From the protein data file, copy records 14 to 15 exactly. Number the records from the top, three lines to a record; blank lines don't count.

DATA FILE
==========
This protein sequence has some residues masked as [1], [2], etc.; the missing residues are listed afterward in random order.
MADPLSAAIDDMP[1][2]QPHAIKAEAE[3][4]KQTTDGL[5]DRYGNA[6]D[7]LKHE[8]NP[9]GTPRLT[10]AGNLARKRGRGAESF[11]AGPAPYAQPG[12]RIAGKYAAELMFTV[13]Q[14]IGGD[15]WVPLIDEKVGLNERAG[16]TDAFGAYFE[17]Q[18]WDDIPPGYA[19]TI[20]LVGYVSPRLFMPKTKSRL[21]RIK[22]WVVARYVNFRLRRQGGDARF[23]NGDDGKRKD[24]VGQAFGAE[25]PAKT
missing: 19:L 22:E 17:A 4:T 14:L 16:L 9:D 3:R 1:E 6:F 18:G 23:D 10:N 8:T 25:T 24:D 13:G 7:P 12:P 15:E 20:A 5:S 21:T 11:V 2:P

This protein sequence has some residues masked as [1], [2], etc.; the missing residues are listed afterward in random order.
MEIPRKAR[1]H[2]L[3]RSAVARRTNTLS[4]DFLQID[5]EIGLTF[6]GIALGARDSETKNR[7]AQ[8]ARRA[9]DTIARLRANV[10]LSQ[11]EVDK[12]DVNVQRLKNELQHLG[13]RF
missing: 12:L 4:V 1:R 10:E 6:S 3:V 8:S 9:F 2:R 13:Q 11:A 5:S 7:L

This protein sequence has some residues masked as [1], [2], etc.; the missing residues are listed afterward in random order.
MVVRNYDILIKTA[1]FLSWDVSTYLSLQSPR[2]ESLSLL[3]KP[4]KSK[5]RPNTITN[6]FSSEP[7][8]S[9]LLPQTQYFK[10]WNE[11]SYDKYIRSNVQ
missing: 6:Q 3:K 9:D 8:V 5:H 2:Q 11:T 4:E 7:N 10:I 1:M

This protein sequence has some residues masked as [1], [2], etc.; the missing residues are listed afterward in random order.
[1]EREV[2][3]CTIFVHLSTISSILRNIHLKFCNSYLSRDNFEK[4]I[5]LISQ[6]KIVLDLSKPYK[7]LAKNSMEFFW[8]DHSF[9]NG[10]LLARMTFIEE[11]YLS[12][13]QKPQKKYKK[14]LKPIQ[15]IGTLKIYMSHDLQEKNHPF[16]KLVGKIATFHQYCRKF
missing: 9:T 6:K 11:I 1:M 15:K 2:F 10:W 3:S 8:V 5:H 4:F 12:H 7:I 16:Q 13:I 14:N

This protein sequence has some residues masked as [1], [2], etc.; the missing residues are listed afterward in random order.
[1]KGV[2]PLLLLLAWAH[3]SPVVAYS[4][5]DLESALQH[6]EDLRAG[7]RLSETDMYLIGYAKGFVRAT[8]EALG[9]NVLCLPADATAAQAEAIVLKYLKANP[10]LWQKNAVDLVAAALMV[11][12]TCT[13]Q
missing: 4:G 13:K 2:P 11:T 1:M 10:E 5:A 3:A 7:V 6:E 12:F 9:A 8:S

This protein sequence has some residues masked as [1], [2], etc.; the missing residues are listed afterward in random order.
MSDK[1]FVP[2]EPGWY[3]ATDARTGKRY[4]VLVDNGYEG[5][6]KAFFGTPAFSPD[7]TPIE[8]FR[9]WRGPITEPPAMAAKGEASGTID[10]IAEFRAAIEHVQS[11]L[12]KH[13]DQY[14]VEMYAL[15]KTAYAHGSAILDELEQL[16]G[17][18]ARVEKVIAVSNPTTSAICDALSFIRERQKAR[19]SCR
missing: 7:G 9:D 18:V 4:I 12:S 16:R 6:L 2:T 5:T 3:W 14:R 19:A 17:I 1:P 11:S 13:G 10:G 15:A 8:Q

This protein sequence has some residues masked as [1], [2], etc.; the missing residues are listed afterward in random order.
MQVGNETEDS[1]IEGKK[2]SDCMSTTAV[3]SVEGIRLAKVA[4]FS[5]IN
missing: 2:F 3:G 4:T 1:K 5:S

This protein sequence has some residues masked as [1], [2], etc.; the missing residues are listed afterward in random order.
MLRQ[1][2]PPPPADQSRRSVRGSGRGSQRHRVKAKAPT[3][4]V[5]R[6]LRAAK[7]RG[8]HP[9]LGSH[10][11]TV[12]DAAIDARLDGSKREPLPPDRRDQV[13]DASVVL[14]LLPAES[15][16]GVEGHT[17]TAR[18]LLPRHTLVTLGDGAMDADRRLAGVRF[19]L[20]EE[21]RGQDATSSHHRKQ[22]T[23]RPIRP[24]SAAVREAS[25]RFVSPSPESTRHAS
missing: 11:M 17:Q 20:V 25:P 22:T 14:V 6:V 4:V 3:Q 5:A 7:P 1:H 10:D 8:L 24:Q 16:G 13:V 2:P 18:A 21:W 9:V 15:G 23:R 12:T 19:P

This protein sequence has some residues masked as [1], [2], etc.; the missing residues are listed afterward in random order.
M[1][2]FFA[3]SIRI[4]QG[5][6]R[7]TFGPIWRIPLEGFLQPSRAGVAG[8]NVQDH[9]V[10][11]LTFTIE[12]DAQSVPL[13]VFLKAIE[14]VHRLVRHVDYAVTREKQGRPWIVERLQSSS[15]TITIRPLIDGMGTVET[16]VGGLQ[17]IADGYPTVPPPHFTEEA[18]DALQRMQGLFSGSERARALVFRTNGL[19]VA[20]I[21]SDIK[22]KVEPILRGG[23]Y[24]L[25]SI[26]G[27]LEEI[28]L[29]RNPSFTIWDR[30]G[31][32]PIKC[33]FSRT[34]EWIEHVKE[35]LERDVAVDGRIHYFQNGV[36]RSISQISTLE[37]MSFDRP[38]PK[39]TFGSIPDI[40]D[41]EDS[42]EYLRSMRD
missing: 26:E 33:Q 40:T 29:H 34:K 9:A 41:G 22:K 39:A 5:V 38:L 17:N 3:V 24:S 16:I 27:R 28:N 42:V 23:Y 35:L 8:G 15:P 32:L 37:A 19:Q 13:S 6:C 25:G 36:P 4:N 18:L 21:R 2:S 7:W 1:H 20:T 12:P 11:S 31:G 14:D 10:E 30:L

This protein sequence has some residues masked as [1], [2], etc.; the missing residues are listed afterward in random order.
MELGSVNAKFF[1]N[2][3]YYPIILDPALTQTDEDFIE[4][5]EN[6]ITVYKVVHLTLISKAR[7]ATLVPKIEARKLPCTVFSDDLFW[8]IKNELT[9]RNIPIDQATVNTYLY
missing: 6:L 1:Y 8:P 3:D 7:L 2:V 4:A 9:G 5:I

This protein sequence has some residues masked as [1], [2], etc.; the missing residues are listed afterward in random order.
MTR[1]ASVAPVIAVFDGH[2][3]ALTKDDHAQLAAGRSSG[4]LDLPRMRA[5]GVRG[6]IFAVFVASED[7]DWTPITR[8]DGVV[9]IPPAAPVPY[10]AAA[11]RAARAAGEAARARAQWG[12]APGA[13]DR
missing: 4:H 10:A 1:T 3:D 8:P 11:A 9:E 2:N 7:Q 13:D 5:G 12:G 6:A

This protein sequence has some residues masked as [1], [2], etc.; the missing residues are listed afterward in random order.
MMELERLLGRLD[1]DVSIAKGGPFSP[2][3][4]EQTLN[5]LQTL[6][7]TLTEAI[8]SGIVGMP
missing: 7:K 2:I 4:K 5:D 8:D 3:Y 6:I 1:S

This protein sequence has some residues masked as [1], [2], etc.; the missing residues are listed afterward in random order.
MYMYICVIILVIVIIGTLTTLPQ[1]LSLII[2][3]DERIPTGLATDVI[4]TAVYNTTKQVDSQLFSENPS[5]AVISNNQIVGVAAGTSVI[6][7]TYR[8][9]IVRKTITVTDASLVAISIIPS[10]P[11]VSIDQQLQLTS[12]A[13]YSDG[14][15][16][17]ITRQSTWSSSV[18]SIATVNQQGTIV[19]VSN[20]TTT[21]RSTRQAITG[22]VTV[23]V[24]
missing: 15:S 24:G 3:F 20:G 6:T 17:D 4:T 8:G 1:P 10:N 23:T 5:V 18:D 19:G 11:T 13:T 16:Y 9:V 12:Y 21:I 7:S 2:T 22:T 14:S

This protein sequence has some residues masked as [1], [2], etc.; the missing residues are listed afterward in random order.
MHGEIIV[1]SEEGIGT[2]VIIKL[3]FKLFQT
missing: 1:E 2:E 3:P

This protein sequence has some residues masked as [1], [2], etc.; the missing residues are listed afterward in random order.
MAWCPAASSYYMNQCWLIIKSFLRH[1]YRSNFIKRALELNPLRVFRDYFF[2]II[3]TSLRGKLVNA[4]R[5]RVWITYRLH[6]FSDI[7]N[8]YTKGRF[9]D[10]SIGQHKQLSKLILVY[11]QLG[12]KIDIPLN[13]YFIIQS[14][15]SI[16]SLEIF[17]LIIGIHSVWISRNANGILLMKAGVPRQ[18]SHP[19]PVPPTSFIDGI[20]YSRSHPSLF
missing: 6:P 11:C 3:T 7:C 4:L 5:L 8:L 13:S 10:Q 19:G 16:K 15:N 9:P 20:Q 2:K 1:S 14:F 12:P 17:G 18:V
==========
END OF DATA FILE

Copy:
This protein sequence has some residues masked as [1], [2], etc.; the missing residues are listed afterward in random order.
MHGEIIV[1]SEEGIGT[2]VIIKL[3]FKLFQT
missing: 1:E 2:E 3:P

This protein sequence has some residues masked as [1], [2], etc.; the missing residues are listed afterward in random order.
MAWCPAASSYYMNQCWLIIKSFLRH[1]YRSNFIKRALELNPLRVFRDYFF[2]II[3]TSLRGKLVNA[4]R[5]RVWITYRLH[6]FSDI[7]N[8]YTKGRF[9]D[10]SIGQHKQLSKLILVY[11]QLG[12]KIDIPLN[13]YFIIQS[14][15]SI[16]SLEIF[17]LIIGIHSVWISRNANGILLMKAGVPRQ[18]SHP[19]PVPPTSFIDGI[20]YSRSHPSLF
missing: 6:P 11:C 3:T 7:C 4:L 5:L 8:L 13:S 10:Q 19:G 16:K 15:N 9:P 20:Q 2:K 1:S 14:F 12:P 17:G 18:V